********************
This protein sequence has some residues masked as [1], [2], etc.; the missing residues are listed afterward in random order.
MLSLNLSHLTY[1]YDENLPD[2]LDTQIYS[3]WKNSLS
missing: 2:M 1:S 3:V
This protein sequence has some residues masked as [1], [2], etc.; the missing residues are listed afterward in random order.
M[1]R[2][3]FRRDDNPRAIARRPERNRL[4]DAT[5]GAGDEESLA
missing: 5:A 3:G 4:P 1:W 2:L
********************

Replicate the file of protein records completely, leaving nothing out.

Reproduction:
This protein sequence has some residues masked as [1], [2], etc.; the missing residues are listed afterward in random order.
MLSLNLSHLTY[1]YDENLPD[2]LDTQIYS[3]WKNSLS
missing: 2:M 1:S 3:V
This protein sequence has some residues masked as [1], [2], etc.; the missing residues are listed afterward in random order.
M[1]R[2][3]FRRDDNPRAIARRPERNRL[4]DAT[5]GAGDEESLA
missing: 5:A 3:G 4:P 1:W 2:L